“Now this is not the end. It is not even the beginning of the end. But it is, perhaps, the end of the beginning.” - Winston Churchill.
Yes, in the title of this article I wrote that law practice has – and will – change thanks to the Covid-19 pandemic. Churchill’s words above rang true in 1942 during a conflict that required as much societal and economic effort as Covid-19 now demands from all of us. Churchill’s words also ring true today, particularly for pushing law practice and technology forward. It is not “even the beginning of the end” of how technology and Covid-19 are changing the practice of law, but it is “perhaps, the end of the beginning” of the changes that are needed to improve access to justice and make law practice more cost-effective and accessible to everyone.
As lawyers, change is upon us whether or not we wanted it. “Normal” life as we knew it before Covid-19 is likely forever changed, even after social distancing ends. The end of World War II ushered in a different world than the one that came before, an unprecedented era of peace and prosperity for most of the world. Similarly, the pandemic will likely bring with it a better legal system for practitioners, clients, stakeholders, and courts alike.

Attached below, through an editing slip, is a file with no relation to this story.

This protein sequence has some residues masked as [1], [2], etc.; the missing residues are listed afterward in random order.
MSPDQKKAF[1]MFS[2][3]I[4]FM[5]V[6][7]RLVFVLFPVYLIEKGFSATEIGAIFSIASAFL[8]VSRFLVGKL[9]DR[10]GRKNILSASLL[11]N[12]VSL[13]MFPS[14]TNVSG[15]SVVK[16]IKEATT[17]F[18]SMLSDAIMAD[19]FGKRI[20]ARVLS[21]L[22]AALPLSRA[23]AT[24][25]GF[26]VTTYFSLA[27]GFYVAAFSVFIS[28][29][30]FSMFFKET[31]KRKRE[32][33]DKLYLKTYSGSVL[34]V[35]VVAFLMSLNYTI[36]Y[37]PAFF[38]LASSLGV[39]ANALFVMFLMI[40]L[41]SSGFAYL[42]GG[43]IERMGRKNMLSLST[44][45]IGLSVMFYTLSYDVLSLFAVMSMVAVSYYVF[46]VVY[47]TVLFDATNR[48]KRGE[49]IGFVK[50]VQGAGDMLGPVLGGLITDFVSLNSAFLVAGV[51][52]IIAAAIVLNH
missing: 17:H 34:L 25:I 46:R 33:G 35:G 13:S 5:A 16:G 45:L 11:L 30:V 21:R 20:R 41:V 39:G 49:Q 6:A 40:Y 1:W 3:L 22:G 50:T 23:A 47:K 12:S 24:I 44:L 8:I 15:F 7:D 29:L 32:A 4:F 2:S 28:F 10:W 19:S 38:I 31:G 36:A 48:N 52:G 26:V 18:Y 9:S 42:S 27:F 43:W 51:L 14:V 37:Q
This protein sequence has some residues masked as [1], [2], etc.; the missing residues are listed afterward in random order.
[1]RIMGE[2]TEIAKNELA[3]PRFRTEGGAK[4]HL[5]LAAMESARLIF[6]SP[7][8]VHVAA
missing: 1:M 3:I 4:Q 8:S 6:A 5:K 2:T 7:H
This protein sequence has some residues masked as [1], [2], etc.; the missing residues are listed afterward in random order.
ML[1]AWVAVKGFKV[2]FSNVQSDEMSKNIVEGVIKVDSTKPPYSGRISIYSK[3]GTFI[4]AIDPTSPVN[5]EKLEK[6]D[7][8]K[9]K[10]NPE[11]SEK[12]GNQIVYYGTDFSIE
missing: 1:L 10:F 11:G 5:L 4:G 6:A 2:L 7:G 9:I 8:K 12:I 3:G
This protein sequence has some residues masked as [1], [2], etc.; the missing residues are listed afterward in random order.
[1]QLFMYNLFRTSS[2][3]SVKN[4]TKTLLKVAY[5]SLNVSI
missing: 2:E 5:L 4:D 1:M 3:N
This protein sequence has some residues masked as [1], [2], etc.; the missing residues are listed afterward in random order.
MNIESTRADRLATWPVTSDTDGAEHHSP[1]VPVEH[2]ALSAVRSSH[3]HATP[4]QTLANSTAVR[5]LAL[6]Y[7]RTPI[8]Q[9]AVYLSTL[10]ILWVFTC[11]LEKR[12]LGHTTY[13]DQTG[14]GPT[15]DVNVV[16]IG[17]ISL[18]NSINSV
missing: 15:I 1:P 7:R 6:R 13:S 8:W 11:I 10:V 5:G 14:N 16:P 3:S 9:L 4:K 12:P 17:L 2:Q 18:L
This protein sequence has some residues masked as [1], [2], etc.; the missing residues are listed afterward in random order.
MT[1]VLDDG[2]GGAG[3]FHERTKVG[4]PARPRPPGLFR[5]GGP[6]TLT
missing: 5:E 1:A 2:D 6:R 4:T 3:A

Covid-19 is forcing us to use videoconferencing, teleconferencing, and teleworking technologies more than ever before. This is allowing urgent matters to proceed virtually before provincial and federal courts alike despite social distancing.
The Ontario Superior Court of Justice issued directives on April 2, 2020, to have its criminal, family, and civil matters proceed by telephone or videoconference where possible. The Court initially only allowed urgent proceedings to move forward, but wisely decided to allow more matters to proceed during the pandemic. While this relies heavily on members of the bar and their clients working cooperatively, Chief Justice Morawetz recently confirmed that the measures are working well so far.
Meanwhile, the Federal Court of Canada is also allowing certain cases to proceed by telephone or videoconference if they are deemed urgent or if the parties consent. The Court is also currently allowing remote commissioning of affidavits and service of documents by email.
These changes are some examples of how government and courts are ensuring that access to justice is maintained using technology. While the measures are temporary, some of them ought not to be.
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